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Humane society takes second chance to make changes

March 22, 2019 GMT

After a pair of failed inspections last year, the Somerset County Humane Society was in the doghouse. Now, with new management, the shelter is hoping for a second chance.

“The shelter is about second chances,” said shelter manager Meaghan Gould. “It is a place for new beginnings and healing. We are constantly striving to be better than we were yesterday and are so excited for the coming year.”

In September, former shelter President Sally Urban was fined $190 after state dog wardens observed rusted pipes, chewed dog houses, holes in the building and rodent feces in the food storage area.

The humane society was not cited. The state Bureau of Dog Law Enforcement cites the person in charge and not the organization itself.

Gould said Thursday that all of the problems identified by the wardens were corrected and approved by an inspector.

“Everyone makes mistakes,” she said. “And there’s always room for doing things better.”

Vice President Charlie Korns said the society has hired a welfare specialist who designated some changes.

“Since day one, we’ve given the animals the best we can,” he said. “That will continue indefinitely.”

He said the society is working to improve its processes and procedures, and help is being sought from community members.

“As an organization, we hope to be more committee-driven,” Korns said, adding that shelter responsibilities will be delegated to committees rather than a single individual. “We want to get Somerset’s best and brightest involved.”

Other volunteers are needed as well. President Alisa Murphy said the shelter always needs people to walk dogs, pet cats and answer phones.

“We rely 100 percent on donations,” she said. The shelter always needs cat litter, food, cleaning supplies and toys.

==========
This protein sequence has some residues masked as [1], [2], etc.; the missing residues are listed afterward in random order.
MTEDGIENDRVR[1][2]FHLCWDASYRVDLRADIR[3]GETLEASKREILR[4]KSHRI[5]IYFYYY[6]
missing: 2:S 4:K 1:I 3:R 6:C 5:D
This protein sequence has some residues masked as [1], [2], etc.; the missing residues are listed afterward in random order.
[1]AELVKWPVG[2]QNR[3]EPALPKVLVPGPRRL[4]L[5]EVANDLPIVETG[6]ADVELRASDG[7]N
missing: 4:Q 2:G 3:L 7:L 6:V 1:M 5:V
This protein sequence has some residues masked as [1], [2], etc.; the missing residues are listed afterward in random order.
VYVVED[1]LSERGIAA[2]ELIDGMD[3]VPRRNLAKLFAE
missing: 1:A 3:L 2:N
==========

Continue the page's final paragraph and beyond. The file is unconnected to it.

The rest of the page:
Each of the dogs gets an individualized meal, and some get specialty food to help their allergies and health issues. In their kennels they have a raised bed, blanket and toys.

For most, a toy filled with peanut butter is the highlight of their day. They also have an hour of exercise time, usually outside, weather permitting. The shelter also has rooms inside for the dogs to run and play.

Volunteers also take the dogs for short walks on a trail near the shelter. Gould said that a dog even found a pregnant cat during one walk. It gave birth to five kittens in the shelter.

“They make a big difference,” Gould said of the volunteers.

The shelter’s structures will also see some changes this year. Near the main building is a building for additional kennels for quarantined dogs.

Gould said the society is also constructing a few doors that can be operated from across the room. She said there are situations where staff can’t touch certain dogs, so the new doors allow staff to let the dogs outside.

The shelter can fit a maximum of 42 dogs and about 30 cats, but it also has a barn for livestock, such as horses, cows and sheep.

“The number of animals in need is phenomenal and we need help providing daily care to these most-deserving creatures,” Gould said.

“What we do here is joyful, from the animals we provide care for to the families we meet and help find their new pet. Each animal has something to teach us and offers us companionship, understanding and purpose.”